Westminster voters approve 'breathtaking' tax increase
WESTMINSTER -- A 24-cent hike in the tax rate passed smoothly with town voters Saturday after members of the local school board explained in detail the reasons for the unusually high increase.
The voters who convened in the Bellows Falls Union High School auditorium adopted a $5,055,404 budget for the maintenance of Westminster's schools from July 1, 2014, to June 30, 2015. That figure, however, will not include the $14,500 taxpayers voted to remove from a Solar Feasibility Study and return to the general fund.
Just as he previously had with the Reformer, School Board Chairman Dan Axtell explained to the public why there was such a "breathtaking increase in the tax rate." He said every school district in Vermont is seeing a 5 percent increase in the state base tax rate. Axtell said this is due to a lack of revenue generated by the state's gasoline tax, as environmentally-friendly Vermonters are purchasing less gas for their fuel-efficient vehicles. There is also a $172,000 deficit that must be made up and it represents a 5-cent increase on the rate. And Axtell said there has been a large increase in seventh and eighth grade expenses (thought not in overall expenditures) in addition to a decline in enrollment numbers.
Axtell said the school board hopes to get the budget more under control next year.
Resident Stephen Major, a former school board member, said he appreciates the board's hard work and asked if there were any suggested amendments to Article 10, which pertained to the budget. School Board member Molly Banik addressed Major, saying she thinks she is the most conservative member of the board and is known for painstakingly going over each itemized line. She said the tax increase is necessary and is not something the board takes lightly. Fellow member Rick Gordon added that the hands of the school board are often tied, as there are a vast number of things out of its members' control.
"A lot of the spending is for things that are mandated," he said, adding that many are state or federal obligations.
A few citizens raised concerns over what they perceived as troubling proficiency rankings among the town's students. Gordon said such a year-to-year comparison is a failure of the education system because each class contains a completely different group of children. He said the small class sizes have a big impact on statistics and the rankings referred to are "a very crude measure of school quality."
Resident David Major said too much testing is one reason for any apparent fall in quality.
"We're testing and not teaching. And we're spending too much time talking about irrelevant data," he said to a round of applause from the crowd.
Before the school district portion of the day wrapped up, Moderator Fletcher Proctor read the names of the four men running for a seat as school director. Gordon is running against Peter Terrell for a three-year term while Ian Sbardellati and John Sciacca are competing for a two-year seat. Gordon, Terrell and Sbardellati spoke to the audience about their candidacy, but Sciacca was not present. The elections of all town, school district and fire district officials will be held by Australian ballot at the Westminster Institute on Tuesday. Polls will be open from 8 a.m. to 7 p.m.
In regards to special education spending, Stephen Major said the school district must be careful not to unnecessarily increase the number of special education students through categorization. Windham Northeast Supervisory Union Superintendent Chris Kibbe said students on Individualized Education Program (IEPs) are re-evaluated every three years and are exited from the program if they no longer meet the requirements.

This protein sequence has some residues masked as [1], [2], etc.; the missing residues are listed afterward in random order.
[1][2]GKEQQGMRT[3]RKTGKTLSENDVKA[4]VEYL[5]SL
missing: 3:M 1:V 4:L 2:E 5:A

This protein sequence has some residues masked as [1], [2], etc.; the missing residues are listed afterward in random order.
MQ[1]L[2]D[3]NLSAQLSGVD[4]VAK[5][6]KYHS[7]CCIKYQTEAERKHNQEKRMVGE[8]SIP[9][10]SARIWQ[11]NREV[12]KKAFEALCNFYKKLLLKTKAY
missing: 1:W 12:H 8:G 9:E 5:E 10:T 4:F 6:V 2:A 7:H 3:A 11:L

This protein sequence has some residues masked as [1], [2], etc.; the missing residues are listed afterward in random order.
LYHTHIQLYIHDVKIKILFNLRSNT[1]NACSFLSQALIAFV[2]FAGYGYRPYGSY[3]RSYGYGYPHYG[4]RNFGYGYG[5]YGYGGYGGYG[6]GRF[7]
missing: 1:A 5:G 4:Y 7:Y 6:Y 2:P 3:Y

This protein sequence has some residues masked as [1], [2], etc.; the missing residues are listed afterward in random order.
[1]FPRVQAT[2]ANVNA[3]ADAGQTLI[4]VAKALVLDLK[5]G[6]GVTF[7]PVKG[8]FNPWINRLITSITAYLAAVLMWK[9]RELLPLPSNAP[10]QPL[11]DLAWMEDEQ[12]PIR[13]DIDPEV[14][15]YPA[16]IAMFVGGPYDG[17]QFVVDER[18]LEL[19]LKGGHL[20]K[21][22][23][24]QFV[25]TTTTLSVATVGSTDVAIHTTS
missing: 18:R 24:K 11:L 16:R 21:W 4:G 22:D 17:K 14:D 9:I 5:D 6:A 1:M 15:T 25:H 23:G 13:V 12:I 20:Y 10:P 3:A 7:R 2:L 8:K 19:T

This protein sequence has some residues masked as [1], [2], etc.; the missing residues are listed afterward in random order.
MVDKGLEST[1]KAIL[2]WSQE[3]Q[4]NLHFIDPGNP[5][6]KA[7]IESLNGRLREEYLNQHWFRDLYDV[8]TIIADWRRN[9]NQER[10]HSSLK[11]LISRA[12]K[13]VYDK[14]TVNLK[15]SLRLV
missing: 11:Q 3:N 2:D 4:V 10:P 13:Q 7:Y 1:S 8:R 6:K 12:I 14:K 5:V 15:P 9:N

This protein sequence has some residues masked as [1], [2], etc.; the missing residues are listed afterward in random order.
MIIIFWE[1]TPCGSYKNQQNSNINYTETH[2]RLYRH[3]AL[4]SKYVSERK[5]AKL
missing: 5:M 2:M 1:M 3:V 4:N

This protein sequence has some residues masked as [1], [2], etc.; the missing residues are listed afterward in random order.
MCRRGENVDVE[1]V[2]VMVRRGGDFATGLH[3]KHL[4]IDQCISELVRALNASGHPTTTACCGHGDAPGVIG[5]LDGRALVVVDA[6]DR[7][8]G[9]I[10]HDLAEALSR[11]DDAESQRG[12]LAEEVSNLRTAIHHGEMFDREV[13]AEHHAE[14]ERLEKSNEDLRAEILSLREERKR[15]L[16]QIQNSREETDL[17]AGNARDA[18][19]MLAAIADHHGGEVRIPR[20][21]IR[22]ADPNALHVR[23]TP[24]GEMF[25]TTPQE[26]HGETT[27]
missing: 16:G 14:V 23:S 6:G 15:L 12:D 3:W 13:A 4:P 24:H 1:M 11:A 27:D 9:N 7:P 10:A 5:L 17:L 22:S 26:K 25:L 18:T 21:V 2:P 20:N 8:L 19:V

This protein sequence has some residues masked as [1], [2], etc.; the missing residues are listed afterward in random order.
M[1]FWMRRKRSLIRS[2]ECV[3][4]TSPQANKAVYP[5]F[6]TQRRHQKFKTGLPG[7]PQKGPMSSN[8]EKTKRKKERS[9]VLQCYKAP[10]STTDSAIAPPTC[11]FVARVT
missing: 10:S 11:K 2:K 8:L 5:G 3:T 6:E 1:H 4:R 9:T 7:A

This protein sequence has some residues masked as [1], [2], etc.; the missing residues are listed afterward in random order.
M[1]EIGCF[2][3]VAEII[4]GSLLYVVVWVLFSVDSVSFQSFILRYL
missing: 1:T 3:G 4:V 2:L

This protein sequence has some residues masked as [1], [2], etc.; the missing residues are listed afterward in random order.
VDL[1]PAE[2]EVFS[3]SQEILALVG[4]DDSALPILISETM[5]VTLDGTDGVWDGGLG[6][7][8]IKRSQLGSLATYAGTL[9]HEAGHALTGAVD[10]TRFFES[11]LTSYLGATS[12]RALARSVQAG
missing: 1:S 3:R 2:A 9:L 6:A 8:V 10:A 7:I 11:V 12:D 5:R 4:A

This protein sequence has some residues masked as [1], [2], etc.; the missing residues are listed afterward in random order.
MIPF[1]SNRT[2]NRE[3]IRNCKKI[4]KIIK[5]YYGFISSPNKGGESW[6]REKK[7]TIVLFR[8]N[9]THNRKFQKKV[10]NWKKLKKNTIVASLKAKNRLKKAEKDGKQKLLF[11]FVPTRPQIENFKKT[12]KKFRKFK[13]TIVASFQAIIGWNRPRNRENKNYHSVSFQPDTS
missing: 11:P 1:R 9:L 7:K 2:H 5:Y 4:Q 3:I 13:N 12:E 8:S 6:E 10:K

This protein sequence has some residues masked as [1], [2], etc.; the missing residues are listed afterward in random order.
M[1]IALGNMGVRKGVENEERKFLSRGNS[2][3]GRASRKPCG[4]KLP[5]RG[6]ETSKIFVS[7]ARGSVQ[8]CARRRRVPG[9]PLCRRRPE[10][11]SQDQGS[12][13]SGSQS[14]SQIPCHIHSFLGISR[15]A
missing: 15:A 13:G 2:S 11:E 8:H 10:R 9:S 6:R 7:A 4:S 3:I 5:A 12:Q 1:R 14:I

Charlotte Gifford took the microphone and stood up to remind the school board that early investment in students makes it easier to later on exit students from IEPs. She said the federal government years ago pledged to fully fund special education and that promise was broken.
When it came time to vote on the Selectboard's warrant articles, Chairman Nathan Stoddard introduced new Town Manager Russ Hodgkins to the audience. Voters then adopted Article 13 and agreed to raise and appropriate $130,000 for the Town Highway Equipment Reserve Fund. They also approved Article 14, which will raise and appropriate $15,000 for the Bridge Rehabilitation Reserve Fund.
Article 15 -- which was written to generate money to pay the indebtedness of the town, repair highways and pay the town's general expenses -- was amended to raise and appropriate $1,900,188. Selectboard member Craig Allen went into detail about the dollar figure. He explained $319,000 will go toward paying off an expense regarding the damage of the Gageville bridge during Tropical Storm Irene in August 2011. Allen said the town is unlikely to get the money from FEMA and the expense needs to be paid off.
Allen also said there is $60,000 in the budget that will pay to fix a culvert.
Taxpayers also adopted an amended Article 4, which means $239,350 will be raised to pay the indebtedness of the fire district between July 1, 2014, to June 30, 2015.
In other news:
-- Vermont State Reps. David Deen and Mike Mrowicki addressed the crowd and thanked them for the privilege of representing them in Montpelier.
-- Peter Harrison was given the Westminster Citizen of the Year Award and Ronnie Friedman accepted it on his behalf.
-- Proctor thanked everyone for showing up and said he had "the best seat in the house."
-- There was a moment of silence before the meeting in memory of David W. Wright, to whom the 2013 Annual Report was dedicated. Wright served the community in multiple roles, including as a member of the fire district prudential committee.
Domenic Poli can be reached at email@example.com, or 802-254-2311, ext. 277. You can follow him on Twitter @dpoli_reformer.
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